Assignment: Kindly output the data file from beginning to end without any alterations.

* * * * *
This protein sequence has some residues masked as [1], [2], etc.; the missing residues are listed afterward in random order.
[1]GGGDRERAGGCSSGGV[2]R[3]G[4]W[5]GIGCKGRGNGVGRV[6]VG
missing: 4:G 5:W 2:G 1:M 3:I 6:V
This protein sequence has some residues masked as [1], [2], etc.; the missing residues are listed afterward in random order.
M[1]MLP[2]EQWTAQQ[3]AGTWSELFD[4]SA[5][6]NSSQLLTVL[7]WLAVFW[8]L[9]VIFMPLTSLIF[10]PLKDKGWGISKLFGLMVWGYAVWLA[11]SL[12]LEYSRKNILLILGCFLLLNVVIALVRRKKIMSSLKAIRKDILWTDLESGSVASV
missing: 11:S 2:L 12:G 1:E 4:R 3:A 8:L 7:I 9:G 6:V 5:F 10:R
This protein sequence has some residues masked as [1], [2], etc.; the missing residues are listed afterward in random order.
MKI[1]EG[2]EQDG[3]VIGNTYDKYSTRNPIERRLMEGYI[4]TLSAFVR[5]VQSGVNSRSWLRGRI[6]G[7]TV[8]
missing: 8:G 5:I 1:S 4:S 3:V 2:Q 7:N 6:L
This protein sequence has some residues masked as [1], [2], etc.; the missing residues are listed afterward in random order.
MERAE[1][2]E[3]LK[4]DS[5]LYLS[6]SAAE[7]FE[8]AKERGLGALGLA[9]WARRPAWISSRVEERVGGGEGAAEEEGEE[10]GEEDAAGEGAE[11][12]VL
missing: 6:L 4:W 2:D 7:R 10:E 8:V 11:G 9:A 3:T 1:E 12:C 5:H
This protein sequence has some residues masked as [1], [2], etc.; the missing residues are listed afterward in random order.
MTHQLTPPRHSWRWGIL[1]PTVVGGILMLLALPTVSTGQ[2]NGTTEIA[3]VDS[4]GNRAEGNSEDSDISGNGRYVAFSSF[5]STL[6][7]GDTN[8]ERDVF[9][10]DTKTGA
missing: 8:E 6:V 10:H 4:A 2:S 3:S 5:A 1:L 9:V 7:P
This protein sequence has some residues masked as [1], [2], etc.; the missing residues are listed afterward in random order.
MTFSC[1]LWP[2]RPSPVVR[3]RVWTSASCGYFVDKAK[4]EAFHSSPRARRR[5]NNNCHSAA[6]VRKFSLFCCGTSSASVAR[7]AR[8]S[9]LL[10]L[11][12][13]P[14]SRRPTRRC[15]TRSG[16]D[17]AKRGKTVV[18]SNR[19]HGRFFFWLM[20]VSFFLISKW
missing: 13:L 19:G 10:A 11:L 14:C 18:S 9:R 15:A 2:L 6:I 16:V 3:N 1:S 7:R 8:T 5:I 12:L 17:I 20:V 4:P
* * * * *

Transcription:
This protein sequence has some residues masked as [1], [2], etc.; the missing residues are listed afterward in random order.
[1]GGGDRERAGGCSSGGV[2]R[3]G[4]W[5]GIGCKGRGNGVGRV[6]VG
missing: 4:G 5:W 2:G 1:M 3:I 6:V
This protein sequence has some residues masked as [1], [2], etc.; the missing residues are listed afterward in random order.
M[1]MLP[2]EQWTAQQ[3]AGTWSELFD[4]SA[5][6]NSSQLLTVL[7]WLAVFW[8]L[9]VIFMPLTSLIF[10]PLKDKGWGISKLFGLMVWGYAVWLA[11]SL[12]LEYSRKNILLILGCFLLLNVVIALVRRKKIMSSLKAIRKDILWTDLESGSVASV
missing: 11:S 2:L 12:G 1:E 4:R 3:A 8:L 7:I 9:G 6:V 5:F 10:R
This protein sequence has some residues masked as [1], [2], etc.; the missing residues are listed afterward in random order.
MKI[1]EG[2]EQDG[3]VIGNTYDKYSTRNPIERRLMEGYI[4]TLSAFVR[5]VQSGVNSRSWLRGRI[6]G[7]TV[8]
missing: 8:G 5:I 1:S 4:S 3:V 2:Q 7:N 6:L
This protein sequence has some residues masked as [1], [2], etc.; the missing residues are listed afterward in random order.
MERAE[1][2]E[3]LK[4]DS[5]LYLS[6]SAAE[7]FE[8]AKERGLGALGLA[9]WARRPAWISSRVEERVGGGEGAAEEEGEE[10]GEEDAAGEGAE[11][12]VL
missing: 6:L 4:W 2:D 7:R 10:E 8:V 11:G 9:A 3:T 1:E 12:C 5:H
This protein sequence has some residues masked as [1], [2], etc.; the missing residues are listed afterward in random order.
MTHQLTPPRHSWRWGIL[1]PTVVGGILMLLALPTVSTGQ[2]NGTTEIA[3]VDS[4]GNRAEGNSEDSDISGNGRYVAFSSF[5]STL[6][7]GDTN[8]ERDVF[9][10]DTKTGA
missing: 8:E 6:V 10:H 4:A 2:S 3:S 5:A 1:L 9:V 7:P
This protein sequence has some residues masked as [1], [2], etc.; the missing residues are listed afterward in random order.
MTFSC[1]LWP[2]RPSPVVR[3]RVWTSASCGYFVDKAK[4]EAFHSSPRARRR[5]NNNCHSAA[6]VRKFSLFCCGTSSASVAR[7]AR[8]S[9]LL[10]L[11][12][13]P[14]SRRPTRRC[15]TRSG[16]D[17]AKRGKTVV[18]SNR[19]HGRFFFWLM[20]VSFFLISKW
missing: 13:L 19:G 10:A 11:L 14:C 18:S 9:R 15:A 2:L 6:I 16:V 3:N 1:S 7:R 8:T 5:I 12:L 17:I 20:V 4:P